At a rundown football stadium in Istanbul, Nigerian team members huddled together to say a prayer as they prepared to take on Cameroon. A star-and-crescent Turkish flag fluttered above them in the late afternoon breeze, a couple of hundred African fans were in the stands and, outside, a group of curious Turks looked on as the city’s own version of the Africa Cup of Nations got under way.
Now in its 10th year, the two-month-long competition aimed to bring together Istanbul’s black community: a mixture of refugees and migrants, among them many aspiring footballers lured to Turkey in the false belief that this is an easy place to make it.
“My dream is to become a famous player,” said Sony Olabisi, an 18-year-old Nigerian, his eyes glued to the game.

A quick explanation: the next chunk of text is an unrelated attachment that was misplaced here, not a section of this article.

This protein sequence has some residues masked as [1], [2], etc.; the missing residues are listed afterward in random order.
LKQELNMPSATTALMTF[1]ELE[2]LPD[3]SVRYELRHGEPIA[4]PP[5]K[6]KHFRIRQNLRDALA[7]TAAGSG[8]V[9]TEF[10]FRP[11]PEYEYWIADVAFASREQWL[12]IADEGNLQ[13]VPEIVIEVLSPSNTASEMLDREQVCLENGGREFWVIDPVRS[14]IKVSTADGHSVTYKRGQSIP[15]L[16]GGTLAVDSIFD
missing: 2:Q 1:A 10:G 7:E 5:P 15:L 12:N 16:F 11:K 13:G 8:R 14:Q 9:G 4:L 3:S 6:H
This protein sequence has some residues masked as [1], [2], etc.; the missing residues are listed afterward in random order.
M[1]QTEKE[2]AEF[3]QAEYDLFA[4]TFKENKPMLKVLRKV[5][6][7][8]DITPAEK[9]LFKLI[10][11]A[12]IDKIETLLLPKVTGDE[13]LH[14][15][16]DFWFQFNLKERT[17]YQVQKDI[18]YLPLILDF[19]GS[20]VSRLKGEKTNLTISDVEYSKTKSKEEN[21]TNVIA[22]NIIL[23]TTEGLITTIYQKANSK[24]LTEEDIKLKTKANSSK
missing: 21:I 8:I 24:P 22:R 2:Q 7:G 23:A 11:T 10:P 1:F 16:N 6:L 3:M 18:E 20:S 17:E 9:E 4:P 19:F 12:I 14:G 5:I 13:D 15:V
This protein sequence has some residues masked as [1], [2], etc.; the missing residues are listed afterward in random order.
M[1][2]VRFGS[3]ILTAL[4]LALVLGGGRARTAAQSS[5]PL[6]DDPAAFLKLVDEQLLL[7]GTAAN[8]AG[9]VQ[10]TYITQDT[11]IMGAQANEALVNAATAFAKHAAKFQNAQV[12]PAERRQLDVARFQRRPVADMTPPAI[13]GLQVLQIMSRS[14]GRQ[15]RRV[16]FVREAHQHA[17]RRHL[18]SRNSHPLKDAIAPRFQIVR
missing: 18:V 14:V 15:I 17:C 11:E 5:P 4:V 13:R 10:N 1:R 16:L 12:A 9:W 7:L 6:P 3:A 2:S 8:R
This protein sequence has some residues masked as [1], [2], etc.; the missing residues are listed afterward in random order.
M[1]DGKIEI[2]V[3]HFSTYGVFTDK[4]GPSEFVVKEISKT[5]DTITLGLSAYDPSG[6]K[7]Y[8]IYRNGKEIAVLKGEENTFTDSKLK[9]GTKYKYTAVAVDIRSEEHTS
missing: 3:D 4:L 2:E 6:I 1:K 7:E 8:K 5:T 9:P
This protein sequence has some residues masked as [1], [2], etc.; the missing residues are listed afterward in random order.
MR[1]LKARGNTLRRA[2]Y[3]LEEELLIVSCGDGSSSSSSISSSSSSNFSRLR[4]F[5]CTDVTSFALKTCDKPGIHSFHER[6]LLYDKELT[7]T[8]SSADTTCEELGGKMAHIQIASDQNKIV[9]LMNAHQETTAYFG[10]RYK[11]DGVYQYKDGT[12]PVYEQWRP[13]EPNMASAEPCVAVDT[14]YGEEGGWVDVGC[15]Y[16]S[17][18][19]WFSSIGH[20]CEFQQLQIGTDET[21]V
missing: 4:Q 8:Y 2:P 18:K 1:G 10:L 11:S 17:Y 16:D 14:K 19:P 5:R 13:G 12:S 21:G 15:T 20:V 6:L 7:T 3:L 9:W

Olabisi arrived in Turkey about 10 months ago with a group of 15 teenagers from different African countries. They all fell victim to a scam after paying as much or more than $3,500 each to a false agent. Believing that trials and professional football awaited them, they instead found themselves abandoned in the city with no money or documentation allowing them to play.
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